The Power of Dandelions

Each spring my mother handed flat-edge screwdrivers to her four children and ordered us into the yard for dandelion-removal duty. Many hours of my childhood were spent uprooting a flower that was only determined to be weed in the 20th century. Dandelions were beloved and revered for their beauty and medicinal benefits – until they weren’t. But despite our efforts to minimize their presence, they still appear each spring. Dandelions are resilient – they put down roots anywhere and everywhere, they bloom wherever the winds carry them, and they survive in a broad range of climates. Just like the children of those who serve in the armed forces.


The dandelion is the official flower of the military child. Approximately 1.8 million children have a parent who serves in the armed forces. My children are just that – children. Curious, adventurous, stubborn, amazing, lovable, and terrific children. The fact that their father is in the Army doesn’t define them. Every family has their own story – the Army just happens to be a part of ours. Currently, their father is away more than he is home. And to them, the idea of home is somewhat of a unique concept. Our son has moved six times in his eight years and our daughter has moved four times in her four years. And we have no plans to settle in one place anytime soon. I’ve wiped away tears because they miss their father, I’ve held their hand as they walked into a new classroom full of unfamiliar faces, and I’ve comforted them as they processed the pain of missing the friends they left behind. It’s during these moments that I wonder if my husband and I are doing a disservice by subjecting them to this lifestyle.


Our children are still of the age where they love to pick dandelions and give them to me as tokens of their adoration. When I see these simple flowers held by dirty little fingers accompanied by a beaming smile, I am reminded that they will be okay. Our children will emerge from their childhood without traditional roots planted firmly in an area with extended family and familiar surroundings. Rather their roots will be far-reaching and strongly anchored with love in our little family of four. They also have each other. And as parents, we will provide shade during the times of transition but eventually their own resiliency will allow them to bloom no matter the environment.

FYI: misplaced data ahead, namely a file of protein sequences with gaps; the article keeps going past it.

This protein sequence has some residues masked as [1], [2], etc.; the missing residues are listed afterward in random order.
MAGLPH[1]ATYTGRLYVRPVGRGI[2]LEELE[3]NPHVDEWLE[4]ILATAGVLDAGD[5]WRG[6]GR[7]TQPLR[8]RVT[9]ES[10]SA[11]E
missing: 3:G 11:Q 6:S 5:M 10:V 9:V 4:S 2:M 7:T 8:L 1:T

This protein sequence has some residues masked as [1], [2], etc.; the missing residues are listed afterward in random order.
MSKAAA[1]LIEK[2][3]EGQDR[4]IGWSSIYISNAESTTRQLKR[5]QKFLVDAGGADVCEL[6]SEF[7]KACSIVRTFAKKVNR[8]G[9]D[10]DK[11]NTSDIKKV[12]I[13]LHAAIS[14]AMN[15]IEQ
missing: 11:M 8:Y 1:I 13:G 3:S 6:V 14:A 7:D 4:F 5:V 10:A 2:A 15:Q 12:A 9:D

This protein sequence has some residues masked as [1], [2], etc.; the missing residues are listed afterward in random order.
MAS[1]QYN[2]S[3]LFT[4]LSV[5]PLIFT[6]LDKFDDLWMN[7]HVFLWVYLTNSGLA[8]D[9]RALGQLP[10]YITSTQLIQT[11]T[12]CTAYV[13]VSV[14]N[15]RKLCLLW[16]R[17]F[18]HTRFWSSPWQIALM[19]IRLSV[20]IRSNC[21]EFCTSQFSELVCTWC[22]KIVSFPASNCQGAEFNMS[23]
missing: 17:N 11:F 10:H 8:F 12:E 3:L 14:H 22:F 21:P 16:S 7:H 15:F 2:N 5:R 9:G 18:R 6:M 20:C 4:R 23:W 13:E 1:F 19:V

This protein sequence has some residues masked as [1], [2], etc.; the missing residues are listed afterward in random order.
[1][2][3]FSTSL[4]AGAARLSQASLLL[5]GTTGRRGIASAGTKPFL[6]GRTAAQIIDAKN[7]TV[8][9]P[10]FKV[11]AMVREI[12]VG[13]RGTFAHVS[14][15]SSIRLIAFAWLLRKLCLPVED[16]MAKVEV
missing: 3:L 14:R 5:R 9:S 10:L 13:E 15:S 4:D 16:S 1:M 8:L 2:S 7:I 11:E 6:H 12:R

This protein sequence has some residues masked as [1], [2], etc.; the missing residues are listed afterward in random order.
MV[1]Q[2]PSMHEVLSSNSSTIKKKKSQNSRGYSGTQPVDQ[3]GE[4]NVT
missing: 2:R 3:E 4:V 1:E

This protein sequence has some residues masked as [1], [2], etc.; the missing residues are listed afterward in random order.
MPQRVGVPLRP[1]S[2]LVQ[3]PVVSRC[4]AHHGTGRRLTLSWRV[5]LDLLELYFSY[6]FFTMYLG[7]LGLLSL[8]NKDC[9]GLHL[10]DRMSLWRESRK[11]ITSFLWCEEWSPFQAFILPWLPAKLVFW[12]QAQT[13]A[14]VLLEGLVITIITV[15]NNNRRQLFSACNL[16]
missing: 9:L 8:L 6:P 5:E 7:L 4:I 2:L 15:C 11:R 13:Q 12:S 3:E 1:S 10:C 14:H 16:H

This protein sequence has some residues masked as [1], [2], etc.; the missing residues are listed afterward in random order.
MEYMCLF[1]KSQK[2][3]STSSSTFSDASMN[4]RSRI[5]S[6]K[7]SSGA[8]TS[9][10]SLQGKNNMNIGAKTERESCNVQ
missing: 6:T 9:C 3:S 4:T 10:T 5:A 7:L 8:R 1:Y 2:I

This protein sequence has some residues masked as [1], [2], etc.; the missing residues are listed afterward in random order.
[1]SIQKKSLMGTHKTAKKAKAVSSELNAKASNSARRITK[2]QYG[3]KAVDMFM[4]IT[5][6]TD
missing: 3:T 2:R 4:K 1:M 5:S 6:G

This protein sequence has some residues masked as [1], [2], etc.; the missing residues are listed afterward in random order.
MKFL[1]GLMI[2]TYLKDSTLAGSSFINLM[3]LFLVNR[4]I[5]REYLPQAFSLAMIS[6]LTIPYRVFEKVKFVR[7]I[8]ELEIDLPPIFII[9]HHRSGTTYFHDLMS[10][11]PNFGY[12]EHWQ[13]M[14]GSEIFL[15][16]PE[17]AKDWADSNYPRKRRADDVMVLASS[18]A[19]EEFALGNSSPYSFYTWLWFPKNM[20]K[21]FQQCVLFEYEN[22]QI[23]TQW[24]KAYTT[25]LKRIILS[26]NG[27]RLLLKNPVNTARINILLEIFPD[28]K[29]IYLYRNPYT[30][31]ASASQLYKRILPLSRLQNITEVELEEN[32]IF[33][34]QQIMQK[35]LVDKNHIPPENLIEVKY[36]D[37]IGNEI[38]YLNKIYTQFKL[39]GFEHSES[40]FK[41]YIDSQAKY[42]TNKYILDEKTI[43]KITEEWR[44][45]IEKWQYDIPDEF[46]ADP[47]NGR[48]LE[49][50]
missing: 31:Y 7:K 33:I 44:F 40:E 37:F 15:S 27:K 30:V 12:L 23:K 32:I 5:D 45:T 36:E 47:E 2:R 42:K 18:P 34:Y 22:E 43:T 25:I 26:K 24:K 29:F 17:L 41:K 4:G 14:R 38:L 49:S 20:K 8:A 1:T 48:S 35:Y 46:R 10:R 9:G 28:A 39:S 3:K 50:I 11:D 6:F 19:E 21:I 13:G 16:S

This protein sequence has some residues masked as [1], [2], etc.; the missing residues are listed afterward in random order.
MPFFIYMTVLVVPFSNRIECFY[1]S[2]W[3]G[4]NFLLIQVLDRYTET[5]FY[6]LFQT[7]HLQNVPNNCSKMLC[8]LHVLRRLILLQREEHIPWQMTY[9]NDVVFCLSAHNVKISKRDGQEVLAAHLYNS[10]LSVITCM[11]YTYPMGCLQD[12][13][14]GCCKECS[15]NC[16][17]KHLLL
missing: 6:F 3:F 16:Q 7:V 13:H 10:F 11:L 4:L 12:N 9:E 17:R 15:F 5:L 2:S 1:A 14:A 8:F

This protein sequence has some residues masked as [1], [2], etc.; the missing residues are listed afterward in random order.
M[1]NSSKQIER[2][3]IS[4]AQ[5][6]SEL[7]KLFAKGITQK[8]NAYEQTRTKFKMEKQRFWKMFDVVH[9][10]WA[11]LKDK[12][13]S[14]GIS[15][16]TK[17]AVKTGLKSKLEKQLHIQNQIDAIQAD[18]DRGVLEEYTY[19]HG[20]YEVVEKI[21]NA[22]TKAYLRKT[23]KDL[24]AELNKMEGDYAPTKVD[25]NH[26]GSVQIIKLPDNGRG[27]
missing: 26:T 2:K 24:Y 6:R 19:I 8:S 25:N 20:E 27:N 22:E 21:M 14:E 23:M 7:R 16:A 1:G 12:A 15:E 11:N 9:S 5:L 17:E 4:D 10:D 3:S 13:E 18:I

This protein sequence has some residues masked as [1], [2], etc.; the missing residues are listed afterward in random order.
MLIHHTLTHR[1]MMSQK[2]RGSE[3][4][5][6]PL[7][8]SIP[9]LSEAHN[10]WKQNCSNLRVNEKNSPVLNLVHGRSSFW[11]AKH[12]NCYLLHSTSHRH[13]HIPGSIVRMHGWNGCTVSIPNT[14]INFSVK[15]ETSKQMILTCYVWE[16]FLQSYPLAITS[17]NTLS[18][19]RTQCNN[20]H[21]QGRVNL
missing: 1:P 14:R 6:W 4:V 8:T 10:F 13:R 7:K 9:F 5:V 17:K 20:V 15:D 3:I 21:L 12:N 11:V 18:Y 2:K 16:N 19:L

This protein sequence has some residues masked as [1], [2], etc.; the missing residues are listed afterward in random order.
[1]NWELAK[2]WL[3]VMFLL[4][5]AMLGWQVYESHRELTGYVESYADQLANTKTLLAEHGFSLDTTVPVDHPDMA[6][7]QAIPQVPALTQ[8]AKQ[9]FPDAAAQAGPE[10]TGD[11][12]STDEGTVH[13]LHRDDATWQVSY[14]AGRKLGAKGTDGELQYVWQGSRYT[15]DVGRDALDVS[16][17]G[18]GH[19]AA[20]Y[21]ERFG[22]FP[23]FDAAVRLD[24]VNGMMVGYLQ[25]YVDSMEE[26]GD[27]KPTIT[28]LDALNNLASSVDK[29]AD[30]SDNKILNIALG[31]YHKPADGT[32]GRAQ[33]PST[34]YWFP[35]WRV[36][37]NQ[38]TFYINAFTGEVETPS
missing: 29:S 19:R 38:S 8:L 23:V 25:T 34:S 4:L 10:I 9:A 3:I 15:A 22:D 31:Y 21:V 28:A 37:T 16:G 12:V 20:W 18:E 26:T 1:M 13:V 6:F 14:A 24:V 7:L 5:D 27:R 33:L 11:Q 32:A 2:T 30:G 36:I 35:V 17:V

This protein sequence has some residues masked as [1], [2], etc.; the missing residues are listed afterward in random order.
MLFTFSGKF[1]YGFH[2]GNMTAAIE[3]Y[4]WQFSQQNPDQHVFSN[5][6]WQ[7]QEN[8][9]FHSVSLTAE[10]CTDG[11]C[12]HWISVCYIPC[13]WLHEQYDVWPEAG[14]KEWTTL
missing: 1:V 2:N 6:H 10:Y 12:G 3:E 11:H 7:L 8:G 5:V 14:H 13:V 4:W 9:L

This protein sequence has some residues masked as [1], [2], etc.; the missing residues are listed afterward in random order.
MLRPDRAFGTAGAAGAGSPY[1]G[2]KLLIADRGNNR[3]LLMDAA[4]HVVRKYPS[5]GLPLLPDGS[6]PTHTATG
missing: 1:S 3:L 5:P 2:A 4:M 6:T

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Eleanor Roosevelt told us that “the purpose of life is to live it, to taste experience to the utmost, to reach out eagerly and without fear for newer and richer experiences.” While our children may not have a traditional white-picket fence childhood, theirs has been and will continue to be full of rich experiences. They are learning just how small the world can be and how we’re all more alike than different. They are brave. They are confident. They are resilient. Just like dandelions.

6 thoughts on “The Power of Dandelions

  1. I love this Karen and I actually think you are giving MORE to your kids by giving them a “non-standard” lifestyle — not limiting them at all. I’m of course not a parent, but feel like people (kids and adults) who experience more diversity in life will have a greater impact on the world than those who limit their experiences.


  2. Omg that final picture at the end ❤

    I agree with the reader above. I think you are giving your children so many unique opportunities and life lessons that they will cherish forever. I’m sure that military life has so many challenges but it sounds as though you have things figured out pretty well ❤ love the story of the dandelion:)


  3. I think your children are going to be wonderful well-rounded individuals and many people I know who grew up in military families are much more outgoing and independent and successful than others. You’re doing a great job. And I love the dandelion analogy. ❤


  4. Oh how I love this post! Thank you and your husband for your service. I know being a Mil Spouse isn’t easy either! We LOVE dandelions. We call them wish flowers and were once scolded because apparently, we were blowing even more seeds around. I like to see it as blowing more wishes for others. Keep on keeping on!


  5. Your kids are the cutest! I can relate to this post so much. I’ve always thought of dandelions as resilient flowers but I had no idea that they represented military children. My niece and nephew were Air Force kids and your words ring true to their experience of being kids in the service. I love this!


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